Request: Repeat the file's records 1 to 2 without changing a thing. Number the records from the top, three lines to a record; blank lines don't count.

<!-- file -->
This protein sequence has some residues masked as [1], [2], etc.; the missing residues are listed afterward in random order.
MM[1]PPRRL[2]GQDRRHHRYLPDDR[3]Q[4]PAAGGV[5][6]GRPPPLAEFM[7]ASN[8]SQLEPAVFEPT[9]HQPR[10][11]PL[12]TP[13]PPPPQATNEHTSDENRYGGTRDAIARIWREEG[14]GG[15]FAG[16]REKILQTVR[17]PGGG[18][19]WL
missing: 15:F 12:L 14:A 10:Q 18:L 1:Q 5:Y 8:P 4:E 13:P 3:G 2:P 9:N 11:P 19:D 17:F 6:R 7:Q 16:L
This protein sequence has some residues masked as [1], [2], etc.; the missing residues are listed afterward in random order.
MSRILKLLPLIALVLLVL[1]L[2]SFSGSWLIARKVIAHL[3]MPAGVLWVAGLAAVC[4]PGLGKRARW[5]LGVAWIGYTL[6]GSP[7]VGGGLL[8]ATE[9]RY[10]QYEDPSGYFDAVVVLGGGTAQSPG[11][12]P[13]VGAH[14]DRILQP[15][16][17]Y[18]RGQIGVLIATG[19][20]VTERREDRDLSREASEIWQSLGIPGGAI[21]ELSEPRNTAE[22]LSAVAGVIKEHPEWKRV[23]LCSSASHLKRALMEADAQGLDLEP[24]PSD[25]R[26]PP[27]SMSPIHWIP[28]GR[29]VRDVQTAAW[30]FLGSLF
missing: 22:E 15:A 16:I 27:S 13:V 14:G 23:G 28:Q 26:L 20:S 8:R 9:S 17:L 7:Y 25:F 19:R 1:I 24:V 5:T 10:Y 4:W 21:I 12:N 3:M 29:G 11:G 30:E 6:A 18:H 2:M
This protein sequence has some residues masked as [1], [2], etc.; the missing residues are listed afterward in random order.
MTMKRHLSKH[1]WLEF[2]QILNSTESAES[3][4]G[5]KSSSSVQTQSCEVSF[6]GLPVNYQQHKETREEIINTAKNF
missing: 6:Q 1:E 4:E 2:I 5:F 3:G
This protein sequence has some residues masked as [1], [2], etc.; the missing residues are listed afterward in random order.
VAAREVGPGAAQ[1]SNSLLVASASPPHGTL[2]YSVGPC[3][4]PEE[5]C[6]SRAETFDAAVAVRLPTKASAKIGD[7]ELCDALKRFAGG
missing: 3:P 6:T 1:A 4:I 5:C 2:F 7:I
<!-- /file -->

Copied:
This protein sequence has some residues masked as [1], [2], etc.; the missing residues are listed afterward in random order.
MM[1]PPRRL[2]GQDRRHHRYLPDDR[3]Q[4]PAAGGV[5][6]GRPPPLAEFM[7]ASN[8]SQLEPAVFEPT[9]HQPR[10][11]PL[12]TP[13]PPPPQATNEHTSDENRYGGTRDAIARIWREEG[14]GG[15]FAG[16]REKILQTVR[17]PGGG[18][19]WL
missing: 15:F 12:L 14:A 10:Q 18:L 1:Q 5:Y 8:P 4:E 13:P 3:G 2:P 9:N 11:P 19:D 17:F 6:R 7:Q 16:L
This protein sequence has some residues masked as [1], [2], etc.; the missing residues are listed afterward in random order.
MSRILKLLPLIALVLLVL[1]L[2]SFSGSWLIARKVIAHL[3]MPAGVLWVAGLAAVC[4]PGLGKRARW[5]LGVAWIGYTL[6]GSP[7]VGGGLL[8]ATE[9]RY[10]QYEDPSGYFDAVVVLGGGTAQSPG[11][12]P[13]VGAH[14]DRILQP[15][16][17]Y[18]RGQIGVLIATG[19][20]VTERREDRDLSREASEIWQSLGIPGGAI[21]ELSEPRNTAE[22]LSAVAGVIKEHPEWKRV[23]LCSSASHLKRALMEADAQGLDLEP[24]PSD[25]R[26]PP[27]SMSPIHWIP[28]GR[29]VRDVQTAAW[30]FLGSLF
missing: 22:E 15:A 16:I 27:S 13:V 14:G 23:G 28:Q 26:L 20:S 8:R 9:S 17:L 7:Y 25:F 19:R 1:I 24:V 5:T 10:Y 4:W 21:I 12:N 3:M 29:G 11:G 30:E 6:A 18:H 2:M